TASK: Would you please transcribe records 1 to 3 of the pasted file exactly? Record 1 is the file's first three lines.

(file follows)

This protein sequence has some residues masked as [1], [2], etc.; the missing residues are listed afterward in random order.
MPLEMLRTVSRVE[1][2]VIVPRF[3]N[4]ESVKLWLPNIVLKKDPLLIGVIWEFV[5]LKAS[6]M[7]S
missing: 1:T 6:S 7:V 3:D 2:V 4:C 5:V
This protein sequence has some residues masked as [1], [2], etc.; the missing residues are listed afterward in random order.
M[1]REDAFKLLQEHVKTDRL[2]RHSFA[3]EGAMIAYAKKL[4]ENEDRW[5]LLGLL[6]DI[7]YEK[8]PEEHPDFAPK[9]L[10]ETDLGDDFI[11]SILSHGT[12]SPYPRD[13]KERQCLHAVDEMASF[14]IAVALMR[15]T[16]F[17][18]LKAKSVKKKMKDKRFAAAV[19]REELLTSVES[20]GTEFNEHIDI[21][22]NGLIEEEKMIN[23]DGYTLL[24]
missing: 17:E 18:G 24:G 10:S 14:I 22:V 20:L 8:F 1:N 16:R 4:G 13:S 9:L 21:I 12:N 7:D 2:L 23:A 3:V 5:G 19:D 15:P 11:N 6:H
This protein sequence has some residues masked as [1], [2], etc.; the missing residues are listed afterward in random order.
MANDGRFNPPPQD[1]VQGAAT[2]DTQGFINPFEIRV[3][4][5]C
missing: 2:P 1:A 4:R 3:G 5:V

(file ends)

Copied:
This protein sequence has some residues masked as [1], [2], etc.; the missing residues are listed afterward in random order.
MPLEMLRTVSRVE[1][2]VIVPRF[3]N[4]ESVKLWLPNIVLKKDPLLIGVIWEFV[5]LKAS[6]M[7]S
missing: 1:T 6:S 7:V 3:D 2:V 4:C 5:V
This protein sequence has some residues masked as [1], [2], etc.; the missing residues are listed afterward in random order.
M[1]REDAFKLLQEHVKTDRL[2]RHSFA[3]EGAMIAYAKKL[4]ENEDRW[5]LLGLL[6]DI[7]YEK[8]PEEHPDFAPK[9]L[10]ETDLGDDFI[11]SILSHGT[12]SPYPRD[13]KERQCLHAVDEMASF[14]IAVALMR[15]T[16]F[17][18]LKAKSVKKKMKDKRFAAAV[19]REELLTSVES[20]GTEFNEHIDI[21][22]NGLIEEEKMIN[23]DGYTLL[24]
missing: 17:E 18:G 24:G 10:S 14:I 22:V 20:L 8:F 1:N 16:R 4:G 13:S 9:L 21:I 12:N 7:D 2:L 23:A 3:V 5:G 19:D 15:P 11:N 6:H
This protein sequence has some residues masked as [1], [2], etc.; the missing residues are listed afterward in random order.
MANDGRFNPPPQD[1]VQGAAT[2]DTQGFINPFEIRV[3][4][5]C
missing: 2:P 1:A 4:R 3:G 5:V